Gain: Improved Multi-block Methodology
In the multi-block gridding method, a computational domain is decomposed into several mesh blocks. The blocks can be nested for achieving higher local resolution, or linked face to face to cover a complex three-dimensional region. Physical quantities are computed in each block by numerically solving transport equations and the information in each block is communicated to the other blocks across inter-block boundaries. Multi-block gridding accomplishes two important and separate goals: (1) the computational effort is reduced for flows in complex geometry, and (2) fine resolution can be economically achieved in localized regions.
Version 8.2 of FLOW-3D has an improved multi-block coupling scheme that makes computations more accurate, more stable, and more efficient. The method is a derivative of the Chimera domain decomposition technique originally proposed by NASA. For any boundary point connecting blocks, an eight point interpolation stencil is defined to provide data for interpolation. If there are no moving obstacles, all necessary interpolation information is calculated once and stored by the preprocessor for use by the solver. Moving obstacles require that some of this information be recomputed every time step. In any case, special considerations have been introduced to account for free surfaces and obstacles that span block boundaries in accordance with the advanced FAVOR™ and TruVOF methods used in FLOW-3D.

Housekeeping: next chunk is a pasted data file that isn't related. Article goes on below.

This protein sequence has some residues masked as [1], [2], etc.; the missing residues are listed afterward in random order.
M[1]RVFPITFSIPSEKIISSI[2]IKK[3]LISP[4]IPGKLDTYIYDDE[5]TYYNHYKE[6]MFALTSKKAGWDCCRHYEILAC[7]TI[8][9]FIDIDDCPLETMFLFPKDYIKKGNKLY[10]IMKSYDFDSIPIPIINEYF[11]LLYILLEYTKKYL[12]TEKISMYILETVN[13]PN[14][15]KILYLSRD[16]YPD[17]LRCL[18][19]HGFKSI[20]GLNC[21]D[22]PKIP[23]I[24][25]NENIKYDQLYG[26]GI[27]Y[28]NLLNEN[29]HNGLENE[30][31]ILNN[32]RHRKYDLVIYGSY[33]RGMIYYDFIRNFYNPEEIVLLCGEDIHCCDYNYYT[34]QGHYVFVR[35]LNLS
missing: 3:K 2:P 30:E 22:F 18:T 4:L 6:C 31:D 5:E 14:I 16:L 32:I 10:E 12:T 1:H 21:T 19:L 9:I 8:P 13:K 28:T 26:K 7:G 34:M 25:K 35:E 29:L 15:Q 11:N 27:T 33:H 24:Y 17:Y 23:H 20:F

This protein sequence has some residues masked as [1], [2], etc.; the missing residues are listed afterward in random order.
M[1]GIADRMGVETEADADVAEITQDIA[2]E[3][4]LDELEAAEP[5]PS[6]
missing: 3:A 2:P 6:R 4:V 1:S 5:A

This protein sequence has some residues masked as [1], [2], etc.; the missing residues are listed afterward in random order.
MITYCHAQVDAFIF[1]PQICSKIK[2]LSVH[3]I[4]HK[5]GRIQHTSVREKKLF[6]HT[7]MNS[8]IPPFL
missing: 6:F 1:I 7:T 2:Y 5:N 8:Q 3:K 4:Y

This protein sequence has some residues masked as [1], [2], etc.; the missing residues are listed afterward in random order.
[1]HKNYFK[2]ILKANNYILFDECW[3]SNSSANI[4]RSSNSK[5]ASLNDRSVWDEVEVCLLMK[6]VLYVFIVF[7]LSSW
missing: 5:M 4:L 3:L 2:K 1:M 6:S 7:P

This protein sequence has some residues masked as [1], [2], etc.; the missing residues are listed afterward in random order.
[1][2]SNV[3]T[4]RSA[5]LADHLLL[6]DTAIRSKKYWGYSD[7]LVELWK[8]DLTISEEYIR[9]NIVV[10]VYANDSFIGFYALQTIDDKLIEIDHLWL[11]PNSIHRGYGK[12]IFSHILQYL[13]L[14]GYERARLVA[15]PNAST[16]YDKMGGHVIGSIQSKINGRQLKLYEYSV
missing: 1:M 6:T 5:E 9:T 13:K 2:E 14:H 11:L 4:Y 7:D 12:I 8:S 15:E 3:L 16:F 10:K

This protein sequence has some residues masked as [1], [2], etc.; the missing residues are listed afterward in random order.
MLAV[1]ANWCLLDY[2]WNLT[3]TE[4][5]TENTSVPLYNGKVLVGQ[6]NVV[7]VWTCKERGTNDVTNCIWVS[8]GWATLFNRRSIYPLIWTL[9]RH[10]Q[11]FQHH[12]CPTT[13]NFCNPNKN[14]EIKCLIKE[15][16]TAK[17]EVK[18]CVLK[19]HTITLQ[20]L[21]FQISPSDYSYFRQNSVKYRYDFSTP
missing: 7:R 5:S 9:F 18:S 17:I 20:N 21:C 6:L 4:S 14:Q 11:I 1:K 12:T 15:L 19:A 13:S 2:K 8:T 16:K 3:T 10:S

The efficiency of the new coupling technique is providing a natural and convenient pathway to distributed memory parallel processing, or "clustered computing." What a great example of how a small incremental change can return huge gains in accuracy, stability and speed.